As of late I’ve been enjoying Lauren Bacall’s cheery, bubbly autobiography “By Myself” and I don’t want the book to end, but I’m crawling slowly to the finish line. The end is near, but I decided to voice my thoughts as they come to me. It’s different than my critical approach to a work and I don’t believe that there is something to get out of a biography thinking critically about it, not the way you would do a novel.
Obviously, “By Myself” is geared towards a different generation, whose members have been at one point exposed to the names bombed heavily through the book’s pages. Through some of my American pop-culture exposure, I have recognized almost half the names Bacall lists at any given time, but since the Boggart-Bacall family had an active social life, it’s inevitable. I don’t know so much, because it just gives me other personalities from the past to explore.
What drew me in “By Myself” was the cover art, which demanded my attention the second I laid my eyes on it and as with “Wild Swans” the book was a gamble on my part and another good pick. I guess I’m born with the intuition to judge good books by their extraordinary titles [in this case, the author’s name and the book’s title are switched, which I, at first, understood as the book being titled “Lauren Bacall” and that the ‘by myself’ bit was a hint that it was an autobiography written by the actress herself – hopefully without the aid of a ghost writer] and cover art. While I do believe that there is something noble in seeking beauty wrapped in rags, I deny that my epidermis shifts with waves of pleasure when I hold brilliance pampered and styled for the privilege of being in my hands. What can I say? I’m an egoist when it comes to the reading experience.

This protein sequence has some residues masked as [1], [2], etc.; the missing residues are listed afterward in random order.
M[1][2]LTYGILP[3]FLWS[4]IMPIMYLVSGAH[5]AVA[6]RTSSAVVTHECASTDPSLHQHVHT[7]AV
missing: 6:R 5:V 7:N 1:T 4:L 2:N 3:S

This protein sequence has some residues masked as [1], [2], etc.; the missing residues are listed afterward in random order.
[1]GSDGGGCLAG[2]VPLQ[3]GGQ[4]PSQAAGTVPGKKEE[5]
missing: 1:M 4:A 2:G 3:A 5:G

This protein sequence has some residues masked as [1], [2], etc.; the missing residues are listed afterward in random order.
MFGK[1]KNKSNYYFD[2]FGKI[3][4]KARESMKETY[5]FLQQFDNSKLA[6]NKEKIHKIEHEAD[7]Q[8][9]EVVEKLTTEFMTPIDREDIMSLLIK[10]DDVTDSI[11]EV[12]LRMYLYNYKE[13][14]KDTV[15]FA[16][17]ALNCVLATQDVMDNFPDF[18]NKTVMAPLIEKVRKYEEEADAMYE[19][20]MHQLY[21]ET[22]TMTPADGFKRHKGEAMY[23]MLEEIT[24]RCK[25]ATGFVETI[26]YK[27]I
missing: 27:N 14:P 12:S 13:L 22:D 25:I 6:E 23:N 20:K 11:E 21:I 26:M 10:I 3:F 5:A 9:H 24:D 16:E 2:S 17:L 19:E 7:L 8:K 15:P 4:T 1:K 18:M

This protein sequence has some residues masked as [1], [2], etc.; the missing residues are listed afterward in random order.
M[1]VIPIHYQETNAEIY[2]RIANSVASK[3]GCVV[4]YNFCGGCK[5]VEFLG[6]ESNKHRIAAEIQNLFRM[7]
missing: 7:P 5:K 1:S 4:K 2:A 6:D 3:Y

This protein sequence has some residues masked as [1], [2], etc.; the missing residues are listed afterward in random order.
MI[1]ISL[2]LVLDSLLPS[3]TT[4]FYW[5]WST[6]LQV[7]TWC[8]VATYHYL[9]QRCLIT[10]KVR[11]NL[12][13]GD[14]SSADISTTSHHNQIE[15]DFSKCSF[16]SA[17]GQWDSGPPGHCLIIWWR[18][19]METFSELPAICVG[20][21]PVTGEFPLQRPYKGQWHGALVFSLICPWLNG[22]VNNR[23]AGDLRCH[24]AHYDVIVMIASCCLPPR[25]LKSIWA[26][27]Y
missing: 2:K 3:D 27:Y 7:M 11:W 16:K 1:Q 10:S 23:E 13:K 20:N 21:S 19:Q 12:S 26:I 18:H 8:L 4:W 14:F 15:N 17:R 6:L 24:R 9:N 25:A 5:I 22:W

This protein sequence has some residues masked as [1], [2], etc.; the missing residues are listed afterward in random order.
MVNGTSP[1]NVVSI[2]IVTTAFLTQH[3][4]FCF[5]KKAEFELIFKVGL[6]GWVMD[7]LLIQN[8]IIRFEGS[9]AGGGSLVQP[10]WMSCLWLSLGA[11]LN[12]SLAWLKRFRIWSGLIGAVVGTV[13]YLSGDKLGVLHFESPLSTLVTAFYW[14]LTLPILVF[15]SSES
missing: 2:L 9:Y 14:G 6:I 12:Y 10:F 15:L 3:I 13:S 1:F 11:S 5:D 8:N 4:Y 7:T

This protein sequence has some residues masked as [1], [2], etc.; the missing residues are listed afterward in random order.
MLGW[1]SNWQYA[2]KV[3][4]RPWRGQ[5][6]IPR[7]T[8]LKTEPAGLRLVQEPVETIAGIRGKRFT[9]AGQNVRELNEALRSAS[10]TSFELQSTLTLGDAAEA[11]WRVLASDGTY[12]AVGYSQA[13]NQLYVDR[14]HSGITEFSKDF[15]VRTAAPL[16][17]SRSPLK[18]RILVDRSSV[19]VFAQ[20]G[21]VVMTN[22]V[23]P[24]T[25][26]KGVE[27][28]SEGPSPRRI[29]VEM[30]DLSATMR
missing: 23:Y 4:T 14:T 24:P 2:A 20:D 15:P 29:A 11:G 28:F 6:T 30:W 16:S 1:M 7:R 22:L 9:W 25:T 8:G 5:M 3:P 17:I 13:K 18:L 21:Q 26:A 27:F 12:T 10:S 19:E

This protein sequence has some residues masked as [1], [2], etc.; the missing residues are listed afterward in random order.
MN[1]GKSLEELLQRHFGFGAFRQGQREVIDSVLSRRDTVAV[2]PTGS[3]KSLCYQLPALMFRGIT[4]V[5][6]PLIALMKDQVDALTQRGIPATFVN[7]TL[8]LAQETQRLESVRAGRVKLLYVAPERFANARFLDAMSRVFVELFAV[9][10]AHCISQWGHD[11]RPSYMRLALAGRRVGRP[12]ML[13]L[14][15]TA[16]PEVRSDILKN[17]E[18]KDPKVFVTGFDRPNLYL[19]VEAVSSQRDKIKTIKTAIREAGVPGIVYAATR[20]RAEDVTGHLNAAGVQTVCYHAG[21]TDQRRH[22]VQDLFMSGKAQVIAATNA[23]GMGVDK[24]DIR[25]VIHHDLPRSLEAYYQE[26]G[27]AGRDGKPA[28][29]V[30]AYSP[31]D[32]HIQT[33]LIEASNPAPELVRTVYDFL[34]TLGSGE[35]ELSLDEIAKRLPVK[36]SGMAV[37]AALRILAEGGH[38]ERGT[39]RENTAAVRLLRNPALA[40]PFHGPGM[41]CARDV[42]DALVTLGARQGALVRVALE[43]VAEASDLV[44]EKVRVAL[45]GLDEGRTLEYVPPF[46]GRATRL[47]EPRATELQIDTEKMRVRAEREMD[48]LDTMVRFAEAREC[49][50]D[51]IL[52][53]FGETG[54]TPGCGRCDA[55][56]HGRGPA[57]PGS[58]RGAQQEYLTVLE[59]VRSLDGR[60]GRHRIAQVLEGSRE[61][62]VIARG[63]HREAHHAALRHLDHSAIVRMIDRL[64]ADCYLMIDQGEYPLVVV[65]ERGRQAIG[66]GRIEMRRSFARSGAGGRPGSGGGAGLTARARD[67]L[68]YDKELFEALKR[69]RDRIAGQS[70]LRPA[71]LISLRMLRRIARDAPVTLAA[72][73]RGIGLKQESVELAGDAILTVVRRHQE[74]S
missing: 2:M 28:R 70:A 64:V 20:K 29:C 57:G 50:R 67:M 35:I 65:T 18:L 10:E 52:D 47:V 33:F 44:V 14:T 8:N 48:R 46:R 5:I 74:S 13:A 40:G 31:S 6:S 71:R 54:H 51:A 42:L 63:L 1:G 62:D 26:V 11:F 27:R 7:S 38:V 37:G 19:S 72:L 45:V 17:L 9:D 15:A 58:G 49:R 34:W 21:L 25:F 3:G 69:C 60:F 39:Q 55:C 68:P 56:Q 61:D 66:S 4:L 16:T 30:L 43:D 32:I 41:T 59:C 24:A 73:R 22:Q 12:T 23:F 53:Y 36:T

“By Myself” entertains me, because the Hollywood glory days have some indescribable sway over my imagination. My definition of class and pedigree [even people’s vices at the time had class] is visually anchored in the 1950s, despite the locale. To be honest, some of the classiest people in Bulgarian public life, of stage, music and screen rose to prominence during the 50s and 60s, despite communism’s long and over-extending shadow. To be introduced to a point of view, which has experienced those days firsthand, is thrilling to me as a reader. To have my Peeping Tom tendencies tickled, oh what joy.
Lauren Bacall is a sympathetic voice. I adore every chipper and honest sound she creates with her persona. If America can boast with sweethearts, then Lauren Bacall would be one of them, but let’s track back to the sounds and the book. It’s rarely that I ‘hear’. I either experience the wonders of ‘hallucinations’ reading or feel through every page. This is the first book to have me imagine the voice of the author and narrate every sentence to me. I think that this method of reading was enhanced by the fact that I couldn’t place any faces to names as I’m probably the worst physiognomist in the world. The only other option for me was to direct my mind in a different direction. I’m saying this a reader, it’s fun to re-invent the act of reading. You get something more, something else and unknown, if you fine tune your perception and approach any work in a distinct way. I guess that’s also a reason why people tend to re-read, but this is topic for another post.
Last, but not least, the rise and fall of any artistic soul is relatable to every other. It makes no difference, if you are a dancer, writer, singer, painter, sculptor or actor as the case is, feelings of anxiety, fear, hope, pleasure and love for the craft are universal. It’s uplifting to read about the success of a talented and pure human being and dream that the big break is right around the corner. I also assume that readers, who have been through the ups and down career-wise can relate to Bacall’s hurdles and struggles. All in all, I’m happy.